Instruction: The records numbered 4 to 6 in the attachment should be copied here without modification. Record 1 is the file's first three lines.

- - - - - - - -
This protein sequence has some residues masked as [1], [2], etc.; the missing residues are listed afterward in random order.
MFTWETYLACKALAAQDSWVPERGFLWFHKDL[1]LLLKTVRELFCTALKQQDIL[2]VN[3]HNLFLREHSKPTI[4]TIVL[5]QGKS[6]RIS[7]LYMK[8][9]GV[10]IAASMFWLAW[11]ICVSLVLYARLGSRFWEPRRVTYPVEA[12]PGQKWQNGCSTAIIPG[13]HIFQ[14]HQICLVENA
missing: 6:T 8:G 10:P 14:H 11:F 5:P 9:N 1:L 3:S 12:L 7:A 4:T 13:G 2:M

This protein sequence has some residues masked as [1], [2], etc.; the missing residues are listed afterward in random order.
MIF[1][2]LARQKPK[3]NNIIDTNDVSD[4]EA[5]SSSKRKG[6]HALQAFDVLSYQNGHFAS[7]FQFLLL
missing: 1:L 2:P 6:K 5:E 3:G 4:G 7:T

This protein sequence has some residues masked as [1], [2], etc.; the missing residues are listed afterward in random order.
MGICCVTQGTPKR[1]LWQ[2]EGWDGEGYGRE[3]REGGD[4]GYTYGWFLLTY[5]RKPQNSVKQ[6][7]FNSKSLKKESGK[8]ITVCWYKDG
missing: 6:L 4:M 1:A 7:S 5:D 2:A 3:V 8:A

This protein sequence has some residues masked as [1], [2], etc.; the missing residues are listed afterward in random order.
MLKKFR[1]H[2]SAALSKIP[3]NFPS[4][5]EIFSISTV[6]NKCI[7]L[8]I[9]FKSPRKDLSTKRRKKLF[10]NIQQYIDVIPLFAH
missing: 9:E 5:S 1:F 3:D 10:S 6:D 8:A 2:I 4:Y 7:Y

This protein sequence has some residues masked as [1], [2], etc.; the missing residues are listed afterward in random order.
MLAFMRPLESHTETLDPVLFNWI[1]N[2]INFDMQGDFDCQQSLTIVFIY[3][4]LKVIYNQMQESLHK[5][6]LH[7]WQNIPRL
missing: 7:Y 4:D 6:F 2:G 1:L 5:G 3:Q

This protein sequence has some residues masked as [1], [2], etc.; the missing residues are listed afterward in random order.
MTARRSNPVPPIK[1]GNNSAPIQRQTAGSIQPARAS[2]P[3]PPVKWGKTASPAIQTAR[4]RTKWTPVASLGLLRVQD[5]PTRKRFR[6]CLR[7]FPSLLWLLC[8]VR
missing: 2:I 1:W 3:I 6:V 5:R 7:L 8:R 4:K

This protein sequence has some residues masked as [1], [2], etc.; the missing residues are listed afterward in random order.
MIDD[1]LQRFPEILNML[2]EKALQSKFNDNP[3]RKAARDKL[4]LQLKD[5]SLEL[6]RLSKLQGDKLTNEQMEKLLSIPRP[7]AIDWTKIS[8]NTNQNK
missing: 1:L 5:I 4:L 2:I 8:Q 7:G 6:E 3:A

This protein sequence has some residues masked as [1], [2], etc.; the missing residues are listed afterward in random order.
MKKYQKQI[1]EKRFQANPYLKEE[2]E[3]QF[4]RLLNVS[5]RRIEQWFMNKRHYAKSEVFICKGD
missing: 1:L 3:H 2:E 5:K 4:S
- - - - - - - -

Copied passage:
This protein sequence has some residues masked as [1], [2], etc.; the missing residues are listed afterward in random order.
MLKKFR[1]H[2]SAALSKIP[3]NFPS[4][5]EIFSISTV[6]NKCI[7]L[8]I[9]FKSPRKDLSTKRRKKLF[10]NIQQYIDVIPLFAH
missing: 9:E 5:S 1:F 3:D 10:S 6:D 8:A 2:I 4:Y 7:Y

This protein sequence has some residues masked as [1], [2], etc.; the missing residues are listed afterward in random order.
MLAFMRPLESHTETLDPVLFNWI[1]N[2]INFDMQGDFDCQQSLTIVFIY[3][4]LKVIYNQMQESLHK[5][6]LH[7]WQNIPRL
missing: 7:Y 4:D 6:F 2:G 1:L 5:G 3:Q

This protein sequence has some residues masked as [1], [2], etc.; the missing residues are listed afterward in random order.
MTARRSNPVPPIK[1]GNNSAPIQRQTAGSIQPARAS[2]P[3]PPVKWGKTASPAIQTAR[4]RTKWTPVASLGLLRVQD[5]PTRKRFR[6]CLR[7]FPSLLWLLC[8]VR
missing: 2:I 1:W 3:I 6:V 5:R 7:L 8:R 4:K